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Jonathan Woolf
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Discs for review may be sent to:
Jonathan Woolf
76 Lushes Road
Essex IG10 3QB
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Ph. 020 8418 0616


alternatively World of Brass



Norwegian Brass Band Championships - 2007

John McCabe
Cloudcatcher Fells (1985) [15.22]

Stavanger Brass Band/Allan Withington
James Curnow
Trittico [14.04]

Kopervik Musikkorps/John Philip Hannevik
Ray Steadman-Allen
The Lord is King [16.00]

Jølster Musikklag//Arvid Anthun
Idar Torskangerpoll
A Breathless Gnu Kiss! [10.27]

Langhus Brass/Idar Torskangerpoll
Philip Wilby
Revelation (1995) [15.41]

Oslo Brass Band/Frode Amundsen
Johan Evenepoel
Ginnungagap [20.38]

Krohnengen Brass Band/Selmer Simonsen
Bramwell Tovey
Coventry Variations [13.19]

Tertnes Amatorkorps/Tormod Elaten
Alan Fernie
Gothic Dances [12.58]

Kjolsdalen Musikklag/Arvid Anthun
Philip Sparke
Land of the Long White Cloud (1979) [12.50]

Musikkorpset Gjallarhorn/Espen Westbye
Peter Graham
Journey to the Centre of the Earth [20.17]

Jaren Hornmusikkforening/Helge Haukas

rec. Grieghallen, Bergen, 9-10 February 2007.

DOYEN DOYCD216 [71:23 + 73.31]

My first and last word on this CD is simply this: it is almost impossible to review. Let me explain. There is nothing wrong with the playing - in fact it is superb in virtually all of the ten pieces presented here. The sound quality is great and allows the listener to enjoy these fine award-winning brass bands at their best. As for the programme it certainly seems to be diverse and interesting. It includes pieces by the masters of the British brass band world along with the works of other composers. And here lies the problem. The sleeve-notes, liner-notes - call them what you will - are worse than useless. They contain no information on the pieces of music or their composers: no composition dates are given or details of first performances. There are no descriptive notes or even hints as to what the works are about or what inspired them.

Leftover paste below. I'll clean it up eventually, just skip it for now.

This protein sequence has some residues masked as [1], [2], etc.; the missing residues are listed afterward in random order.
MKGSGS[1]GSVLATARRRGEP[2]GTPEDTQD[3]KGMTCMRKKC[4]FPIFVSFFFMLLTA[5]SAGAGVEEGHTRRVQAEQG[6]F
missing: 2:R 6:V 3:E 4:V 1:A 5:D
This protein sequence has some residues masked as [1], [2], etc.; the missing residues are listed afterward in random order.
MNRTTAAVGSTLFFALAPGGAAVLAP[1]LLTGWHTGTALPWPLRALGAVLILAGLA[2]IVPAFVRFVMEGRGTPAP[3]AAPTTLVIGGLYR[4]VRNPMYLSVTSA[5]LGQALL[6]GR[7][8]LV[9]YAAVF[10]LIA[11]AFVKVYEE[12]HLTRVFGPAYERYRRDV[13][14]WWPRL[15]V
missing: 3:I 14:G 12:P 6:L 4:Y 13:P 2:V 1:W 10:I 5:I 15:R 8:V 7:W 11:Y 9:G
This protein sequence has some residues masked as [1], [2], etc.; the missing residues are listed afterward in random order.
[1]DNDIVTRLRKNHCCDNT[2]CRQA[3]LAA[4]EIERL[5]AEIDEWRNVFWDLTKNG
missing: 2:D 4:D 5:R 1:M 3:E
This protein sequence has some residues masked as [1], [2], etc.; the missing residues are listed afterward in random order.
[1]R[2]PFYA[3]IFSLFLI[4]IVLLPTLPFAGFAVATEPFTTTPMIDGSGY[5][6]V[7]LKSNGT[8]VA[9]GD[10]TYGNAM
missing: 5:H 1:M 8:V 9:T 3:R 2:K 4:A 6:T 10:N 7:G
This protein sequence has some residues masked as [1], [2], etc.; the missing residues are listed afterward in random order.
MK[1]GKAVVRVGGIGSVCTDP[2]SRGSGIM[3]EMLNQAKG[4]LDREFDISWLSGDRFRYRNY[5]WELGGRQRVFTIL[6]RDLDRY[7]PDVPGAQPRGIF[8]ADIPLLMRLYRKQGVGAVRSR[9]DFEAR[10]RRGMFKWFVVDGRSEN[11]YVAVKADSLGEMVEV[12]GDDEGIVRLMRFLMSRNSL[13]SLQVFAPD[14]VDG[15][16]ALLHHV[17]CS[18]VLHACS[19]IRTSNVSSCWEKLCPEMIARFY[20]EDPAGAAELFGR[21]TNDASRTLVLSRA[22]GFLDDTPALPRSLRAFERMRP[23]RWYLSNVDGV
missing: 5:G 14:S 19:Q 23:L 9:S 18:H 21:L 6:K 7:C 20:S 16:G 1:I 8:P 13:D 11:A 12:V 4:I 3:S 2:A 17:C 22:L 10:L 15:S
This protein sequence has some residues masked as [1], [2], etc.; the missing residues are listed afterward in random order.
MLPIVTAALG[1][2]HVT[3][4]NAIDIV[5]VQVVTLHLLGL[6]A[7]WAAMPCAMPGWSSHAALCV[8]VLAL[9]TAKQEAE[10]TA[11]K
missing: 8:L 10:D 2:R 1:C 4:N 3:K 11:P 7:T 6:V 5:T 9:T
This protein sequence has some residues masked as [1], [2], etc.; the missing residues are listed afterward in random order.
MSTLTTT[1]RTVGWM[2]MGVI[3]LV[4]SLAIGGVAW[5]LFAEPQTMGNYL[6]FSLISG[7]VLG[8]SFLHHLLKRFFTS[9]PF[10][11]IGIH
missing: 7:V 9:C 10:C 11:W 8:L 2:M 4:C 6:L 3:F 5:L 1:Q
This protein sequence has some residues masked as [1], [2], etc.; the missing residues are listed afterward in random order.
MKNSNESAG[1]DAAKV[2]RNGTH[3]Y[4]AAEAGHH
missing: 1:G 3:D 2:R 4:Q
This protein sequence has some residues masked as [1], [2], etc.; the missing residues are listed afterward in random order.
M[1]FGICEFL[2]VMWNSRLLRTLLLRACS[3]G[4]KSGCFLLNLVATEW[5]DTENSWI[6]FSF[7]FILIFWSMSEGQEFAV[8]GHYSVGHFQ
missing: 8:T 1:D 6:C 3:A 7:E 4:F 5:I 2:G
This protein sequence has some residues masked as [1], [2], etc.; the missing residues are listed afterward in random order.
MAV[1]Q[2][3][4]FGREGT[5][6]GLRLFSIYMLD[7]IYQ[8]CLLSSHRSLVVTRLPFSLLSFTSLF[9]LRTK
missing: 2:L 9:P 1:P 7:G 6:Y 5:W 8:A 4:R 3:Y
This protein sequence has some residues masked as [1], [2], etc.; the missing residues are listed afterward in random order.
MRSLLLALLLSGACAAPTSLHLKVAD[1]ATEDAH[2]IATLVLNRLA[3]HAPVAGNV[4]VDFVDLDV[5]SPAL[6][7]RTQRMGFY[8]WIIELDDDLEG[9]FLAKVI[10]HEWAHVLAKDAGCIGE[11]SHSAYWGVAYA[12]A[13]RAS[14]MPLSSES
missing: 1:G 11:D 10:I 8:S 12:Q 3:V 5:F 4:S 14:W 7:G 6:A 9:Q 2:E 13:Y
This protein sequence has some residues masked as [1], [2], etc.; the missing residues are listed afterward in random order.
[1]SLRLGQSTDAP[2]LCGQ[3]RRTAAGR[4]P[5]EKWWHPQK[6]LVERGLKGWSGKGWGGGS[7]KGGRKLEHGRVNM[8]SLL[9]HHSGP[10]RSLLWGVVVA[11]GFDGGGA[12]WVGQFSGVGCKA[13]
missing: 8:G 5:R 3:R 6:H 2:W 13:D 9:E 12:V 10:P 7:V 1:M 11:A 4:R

There is only one work that I know on this double CD set - and that is John McCabe's stunningly effective Cloudcatcher Fells. The rest is a mystery to me. Even a brief 'google' did not help. I was ‘virtually’ unable to find anything helpful on eight out of ten of the pieces on this disc. 

It could be argued that good music does not need 'programme notes:' it should be self explanatory - I disagree. It may be OK for pot-boilers - Strauss Waltzes for example. But for anything else some point of reference is essential. What is the composer's date of birth (and death) and nationality? When was the piece composed? Who is it dedicated to? When was it first performed? What are the formal characteristics of the work? What is the instrumentation? What are, if any, the literary allusions of the title?  Is it fast, or slow: stylistically does it nod to Stravinsky or Sullivan or Andrew Lloyd Webber? I have almost nothing to go on. Anything I guess at would surely prove me wrong! 

Furthermore I do not think that an ‘interested’ listener should be expected to spend hours on the internet searching for information. Only if they wish to write a learned study of the piece should it be necessary to invoke the panoply of Grove, The Musical Times and yes, MusicWeb!

I guess that if I were an aficionado of brass bands I would have a number of sources to hand for helping frame a review. My interest is in British ‘Classical’ Music and I have a considerable archive – both on the computer and hard copies of information that helps me write about music. I lack this for the brass band world. The producers of CDs ought to be encouraging listeners in this genre which is so important in the UK and also in Norway and not just assuming that only cognoscenti will buy their CDs.